Before the opening bell this morning, it appeared that there would be a bloodbath. As markets opened and closed around the world, things were going from bad to worse, culminating in a staggering 7.3% decline in the Japanese Nikkei 225. Yet the Dow Jones Industrial Average is paradoxically higher late in the trading session. What gives?
The answer is that there were two unequivocally positive economic reports released today by the U.S. government. The first concerned home sales and prices. Data from the Department of Commerce (link opens PDF) showed that the volume of single-family home sales last month climbed to a seasonally adjusted annualized rate of 454,000. While that was only 2.3% higher than the rate in March, it equated to a staggering 29% increase over the same month last year. The same report also estimated that median home prices increased by 15% from $236,400 in April of last year to $271,600 this year.
Given the centrality of the housing market to the national economy, the significance of these results can’t be overstated. It’s worth noting, moreover, that they provide further confirmation of the growing profitability of homebuilders. Yesterday, for example, the nation’s largest luxury homebuilder, Toll Brothers Inc (NYSE:TOL), released earnings for its fiscal second quarter. Among other things, it notched a 36% improvement in net signed contracts on a year-over-year basis. On the heels of today’s news, shares of the company are up 2%.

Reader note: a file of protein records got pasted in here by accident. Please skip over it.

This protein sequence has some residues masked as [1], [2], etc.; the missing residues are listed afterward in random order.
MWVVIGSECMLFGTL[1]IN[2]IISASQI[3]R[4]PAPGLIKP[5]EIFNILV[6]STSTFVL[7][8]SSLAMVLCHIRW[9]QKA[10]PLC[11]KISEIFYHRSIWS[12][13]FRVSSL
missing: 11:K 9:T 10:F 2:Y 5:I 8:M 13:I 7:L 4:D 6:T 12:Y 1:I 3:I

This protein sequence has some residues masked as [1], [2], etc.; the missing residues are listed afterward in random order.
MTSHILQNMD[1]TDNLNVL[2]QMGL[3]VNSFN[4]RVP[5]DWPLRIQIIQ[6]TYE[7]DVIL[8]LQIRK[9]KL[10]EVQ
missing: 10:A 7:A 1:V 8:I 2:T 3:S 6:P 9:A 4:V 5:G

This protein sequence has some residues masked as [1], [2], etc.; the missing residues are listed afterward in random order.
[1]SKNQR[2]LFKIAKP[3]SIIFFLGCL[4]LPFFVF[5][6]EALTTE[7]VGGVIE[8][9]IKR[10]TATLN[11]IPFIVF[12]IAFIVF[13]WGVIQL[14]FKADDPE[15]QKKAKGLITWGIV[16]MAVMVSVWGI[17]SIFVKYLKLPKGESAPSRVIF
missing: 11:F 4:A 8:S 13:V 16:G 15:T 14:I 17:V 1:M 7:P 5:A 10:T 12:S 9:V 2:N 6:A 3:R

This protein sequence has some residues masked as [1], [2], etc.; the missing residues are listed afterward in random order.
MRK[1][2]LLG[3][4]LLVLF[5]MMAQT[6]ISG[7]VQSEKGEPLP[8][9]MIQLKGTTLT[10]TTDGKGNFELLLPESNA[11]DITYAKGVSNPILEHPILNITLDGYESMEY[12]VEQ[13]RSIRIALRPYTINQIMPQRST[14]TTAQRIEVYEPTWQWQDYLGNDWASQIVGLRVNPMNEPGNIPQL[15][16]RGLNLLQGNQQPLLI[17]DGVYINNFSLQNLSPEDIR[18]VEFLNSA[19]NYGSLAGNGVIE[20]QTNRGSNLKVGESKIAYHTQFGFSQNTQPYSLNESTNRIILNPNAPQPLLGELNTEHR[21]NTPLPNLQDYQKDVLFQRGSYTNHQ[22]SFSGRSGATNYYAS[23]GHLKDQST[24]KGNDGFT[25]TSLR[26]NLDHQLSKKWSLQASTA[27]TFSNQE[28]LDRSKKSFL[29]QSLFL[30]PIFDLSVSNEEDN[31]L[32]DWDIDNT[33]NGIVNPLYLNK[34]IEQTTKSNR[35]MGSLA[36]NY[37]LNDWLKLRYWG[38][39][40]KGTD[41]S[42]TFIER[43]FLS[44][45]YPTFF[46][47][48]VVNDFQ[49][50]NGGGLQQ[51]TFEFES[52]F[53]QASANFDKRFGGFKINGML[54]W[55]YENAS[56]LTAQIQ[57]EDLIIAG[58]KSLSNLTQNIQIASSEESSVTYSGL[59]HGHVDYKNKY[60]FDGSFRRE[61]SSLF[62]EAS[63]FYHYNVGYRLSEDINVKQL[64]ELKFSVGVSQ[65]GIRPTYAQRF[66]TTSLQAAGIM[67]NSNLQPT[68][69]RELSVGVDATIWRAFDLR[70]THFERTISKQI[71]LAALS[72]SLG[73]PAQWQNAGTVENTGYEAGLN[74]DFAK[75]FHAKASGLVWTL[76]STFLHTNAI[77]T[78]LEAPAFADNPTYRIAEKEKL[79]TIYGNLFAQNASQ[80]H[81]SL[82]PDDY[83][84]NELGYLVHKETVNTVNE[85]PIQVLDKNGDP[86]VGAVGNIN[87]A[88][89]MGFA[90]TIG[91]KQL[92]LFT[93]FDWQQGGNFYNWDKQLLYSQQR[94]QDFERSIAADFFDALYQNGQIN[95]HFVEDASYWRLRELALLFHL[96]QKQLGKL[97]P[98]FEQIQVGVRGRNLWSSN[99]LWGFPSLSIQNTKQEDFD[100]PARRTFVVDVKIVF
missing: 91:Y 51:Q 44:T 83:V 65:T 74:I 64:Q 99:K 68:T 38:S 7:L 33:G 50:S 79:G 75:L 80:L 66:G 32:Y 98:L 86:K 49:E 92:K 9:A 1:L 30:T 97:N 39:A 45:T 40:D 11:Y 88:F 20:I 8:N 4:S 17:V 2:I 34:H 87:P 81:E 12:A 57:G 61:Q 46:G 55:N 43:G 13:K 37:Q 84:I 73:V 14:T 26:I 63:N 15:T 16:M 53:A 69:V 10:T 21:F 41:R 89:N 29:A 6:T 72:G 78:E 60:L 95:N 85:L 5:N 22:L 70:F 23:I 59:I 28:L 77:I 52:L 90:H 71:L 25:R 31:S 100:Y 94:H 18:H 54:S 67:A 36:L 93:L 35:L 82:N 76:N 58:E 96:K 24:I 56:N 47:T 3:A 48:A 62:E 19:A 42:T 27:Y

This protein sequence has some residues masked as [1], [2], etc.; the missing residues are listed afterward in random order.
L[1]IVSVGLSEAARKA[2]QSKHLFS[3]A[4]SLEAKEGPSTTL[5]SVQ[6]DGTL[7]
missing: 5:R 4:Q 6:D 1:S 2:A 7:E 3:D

The second positive economic development concerns jobs. According to the Department of Labor, the number of jobless claims filed last week fell by 23,000 from the preceding week. As the following chart illustrates, while this is off the recent lows for this figure, it nevertheless puts the economy back on a level comparable to the beginning of 2008, before the financial crisis sent unemployment spiraling higher.
In terms of individual stocks, shares of Hewlett-Packard Company (NYSE:HPQ) are far and away the best-performing component of the Dow today, up 15.6% at the time of writing. The struggling PC-manufacturer released its second-quarter earnings last night. As my colleague Dan Dzombak noted, Hewlett-Packard Company (NYSE:HPQ)’s earnings per share beat analyst estimates, but its top-line revenue figure came up short. Given its abysmal financial performance of late, however, the bottom-line beat was clearly more than enough to satisfy investors.